“A short time ago, in conversation, a number af influential colliery proprietors brought up this question. . . . They were agreed that supposing it became practically possible, it would be the best thing possible for themselves. They actually looked forward to its realisation.
Again and again past experience proves that when a Government department enters into a business agreement with private traders, the latter invariably get the best of the bargain. We, therefore, can assume the same would result if and when the Government took over the control of our mining industry.
Colliery shareholders would receive from the purchaser (i.e., the State) new stock in place of their original holdings. The industry, would be guaranteed by the whole taxable capacity of the nation. Hence the new stock would be of the same nature as all gilt-edged stocks, with both capital and interest a Government obligation. The risks of labour troubles and foreign competition would be taken from the present shareholders and placed on the broad back of the State. This, in the main, is the reason why colliery proprietors do not fear nationalisation.”

Mr. Alban Gordon and the Labour Party wish to earn the confidence of the shareholding class, but that they can do only by sacrificing the interests of the workers.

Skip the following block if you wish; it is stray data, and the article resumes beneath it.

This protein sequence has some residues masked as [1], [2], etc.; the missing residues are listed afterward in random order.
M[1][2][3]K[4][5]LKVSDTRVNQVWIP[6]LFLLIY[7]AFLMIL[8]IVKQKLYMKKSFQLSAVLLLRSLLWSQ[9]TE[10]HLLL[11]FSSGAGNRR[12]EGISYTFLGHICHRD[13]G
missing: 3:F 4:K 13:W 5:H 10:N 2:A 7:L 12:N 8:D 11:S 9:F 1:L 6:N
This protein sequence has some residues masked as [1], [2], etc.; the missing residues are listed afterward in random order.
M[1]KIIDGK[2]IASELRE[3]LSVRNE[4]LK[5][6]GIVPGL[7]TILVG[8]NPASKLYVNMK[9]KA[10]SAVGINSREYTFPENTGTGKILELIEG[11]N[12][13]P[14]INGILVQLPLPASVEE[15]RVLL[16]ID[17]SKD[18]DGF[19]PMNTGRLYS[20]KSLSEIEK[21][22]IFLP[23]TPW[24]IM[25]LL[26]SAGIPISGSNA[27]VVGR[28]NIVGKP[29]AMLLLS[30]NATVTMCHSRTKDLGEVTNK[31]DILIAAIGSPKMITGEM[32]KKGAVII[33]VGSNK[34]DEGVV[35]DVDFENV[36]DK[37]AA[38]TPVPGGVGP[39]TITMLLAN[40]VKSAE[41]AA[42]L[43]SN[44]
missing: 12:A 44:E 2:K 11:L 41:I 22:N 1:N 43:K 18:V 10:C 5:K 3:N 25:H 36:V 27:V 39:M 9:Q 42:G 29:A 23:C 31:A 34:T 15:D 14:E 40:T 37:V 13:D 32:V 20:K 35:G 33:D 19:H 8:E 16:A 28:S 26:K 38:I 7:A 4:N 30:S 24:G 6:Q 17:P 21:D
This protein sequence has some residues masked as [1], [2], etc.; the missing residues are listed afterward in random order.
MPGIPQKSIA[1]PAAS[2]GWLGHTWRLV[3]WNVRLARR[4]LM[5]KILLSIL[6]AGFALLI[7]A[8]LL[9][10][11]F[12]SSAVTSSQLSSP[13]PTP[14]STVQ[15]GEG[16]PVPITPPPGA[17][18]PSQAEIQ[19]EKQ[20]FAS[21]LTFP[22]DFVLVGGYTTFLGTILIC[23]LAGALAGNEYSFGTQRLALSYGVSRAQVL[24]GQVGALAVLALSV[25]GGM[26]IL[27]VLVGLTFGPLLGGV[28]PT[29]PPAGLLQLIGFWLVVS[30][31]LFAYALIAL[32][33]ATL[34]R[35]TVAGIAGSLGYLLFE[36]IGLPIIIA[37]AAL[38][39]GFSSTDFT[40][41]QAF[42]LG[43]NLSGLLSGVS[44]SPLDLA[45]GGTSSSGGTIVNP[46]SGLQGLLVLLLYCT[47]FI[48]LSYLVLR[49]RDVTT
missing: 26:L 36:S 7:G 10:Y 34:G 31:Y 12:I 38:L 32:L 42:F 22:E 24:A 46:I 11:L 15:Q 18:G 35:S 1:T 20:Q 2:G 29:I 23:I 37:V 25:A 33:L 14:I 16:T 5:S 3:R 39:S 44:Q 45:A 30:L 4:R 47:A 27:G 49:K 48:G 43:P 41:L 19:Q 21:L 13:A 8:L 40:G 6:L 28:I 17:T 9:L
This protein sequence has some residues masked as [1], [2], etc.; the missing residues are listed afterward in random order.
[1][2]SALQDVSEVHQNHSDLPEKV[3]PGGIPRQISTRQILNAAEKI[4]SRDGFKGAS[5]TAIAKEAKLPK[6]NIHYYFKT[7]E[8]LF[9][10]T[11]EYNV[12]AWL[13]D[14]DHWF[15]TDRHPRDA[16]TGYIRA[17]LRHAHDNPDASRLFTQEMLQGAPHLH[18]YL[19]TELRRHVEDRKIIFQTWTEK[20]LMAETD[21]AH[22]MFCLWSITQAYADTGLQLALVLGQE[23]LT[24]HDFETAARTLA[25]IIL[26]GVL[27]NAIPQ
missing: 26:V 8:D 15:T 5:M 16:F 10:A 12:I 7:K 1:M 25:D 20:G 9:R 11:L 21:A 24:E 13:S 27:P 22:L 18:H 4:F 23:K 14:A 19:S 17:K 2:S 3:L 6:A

Another joy they have in store for the property owner is the abolition of rates by the extension of municipal trade (116).

The book is a quite readable and interesting account of the Labour Party’s plans for salvaging Capitalism, but in spite of its title it has nothing to offer the seeker after Socialist knowledge. The author has the usual superiority of the “intellectual” offering to teach the “lower orders,” and his indifference to principles and his preference for everyday superficialities, are well illustrated by his note on Marx’s “Capital” that it is “The classic which everyone quotes but no-one reads.” Had he read this and other serious works by scientific thinkers he might have realised that what he seems to dismiss as the “earlier statements of Socialism” are in fact indispensable to the student. He would at least have avoided being 20 years out in his statement of the date of “Capital.”


(Socialist Standard, August 1924)